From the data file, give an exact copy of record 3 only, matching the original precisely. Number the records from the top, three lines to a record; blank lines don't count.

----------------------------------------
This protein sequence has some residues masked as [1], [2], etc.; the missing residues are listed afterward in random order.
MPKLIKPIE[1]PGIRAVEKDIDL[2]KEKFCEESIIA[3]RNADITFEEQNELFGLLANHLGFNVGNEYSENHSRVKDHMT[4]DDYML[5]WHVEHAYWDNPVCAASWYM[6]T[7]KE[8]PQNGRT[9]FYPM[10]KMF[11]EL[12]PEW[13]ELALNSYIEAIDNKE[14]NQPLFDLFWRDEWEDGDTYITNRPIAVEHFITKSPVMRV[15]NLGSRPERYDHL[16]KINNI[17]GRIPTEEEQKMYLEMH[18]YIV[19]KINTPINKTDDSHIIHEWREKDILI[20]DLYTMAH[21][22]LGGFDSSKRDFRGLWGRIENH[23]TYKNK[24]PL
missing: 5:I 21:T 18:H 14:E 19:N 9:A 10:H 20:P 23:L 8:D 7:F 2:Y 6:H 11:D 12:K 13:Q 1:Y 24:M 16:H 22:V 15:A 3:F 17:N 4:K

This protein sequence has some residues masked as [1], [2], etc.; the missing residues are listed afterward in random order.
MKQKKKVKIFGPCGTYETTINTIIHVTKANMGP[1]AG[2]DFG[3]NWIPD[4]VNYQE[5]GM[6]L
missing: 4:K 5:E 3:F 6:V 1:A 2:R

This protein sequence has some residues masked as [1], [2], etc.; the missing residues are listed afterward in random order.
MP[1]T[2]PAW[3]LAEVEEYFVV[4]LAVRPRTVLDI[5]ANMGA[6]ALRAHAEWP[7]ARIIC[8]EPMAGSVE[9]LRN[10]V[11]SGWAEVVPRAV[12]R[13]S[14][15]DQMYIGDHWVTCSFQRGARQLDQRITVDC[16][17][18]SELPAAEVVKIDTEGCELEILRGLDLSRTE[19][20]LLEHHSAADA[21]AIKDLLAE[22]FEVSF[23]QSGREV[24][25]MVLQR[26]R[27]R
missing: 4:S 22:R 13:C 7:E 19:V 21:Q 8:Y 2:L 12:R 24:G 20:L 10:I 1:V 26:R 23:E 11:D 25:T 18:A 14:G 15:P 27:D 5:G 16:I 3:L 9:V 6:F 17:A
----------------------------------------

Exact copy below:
This protein sequence has some residues masked as [1], [2], etc.; the missing residues are listed afterward in random order.
MP[1]T[2]PAW[3]LAEVEEYFVV[4]LAVRPRTVLDI[5]ANMGA[6]ALRAHAEWP[7]ARIIC[8]EPMAGSVE[9]LRN[10]V[11]SGWAEVVPRAV[12]R[13]S[14][15]DQMYIGDHWVTCSFQRGARQLDQRITVDC[16][17][18]SELPAAEVVKIDTEGCELEILRGLDLSRTE[19][20]LLEHHSAADA[21]AIKDLLAE[22]FEVSF[23]QSGREV[24][25]MVLQR[26]R[27]R
missing: 4:S 22:R 13:C 7:E 19:V 21:Q 8:Y 2:L 12:R 24:G 20:L 10:I 1:V 26:R 23:E 11:D 25:T 18:A 14:G 15:P 27:D 5:G 16:I 3:L 9:V 6:F 17:A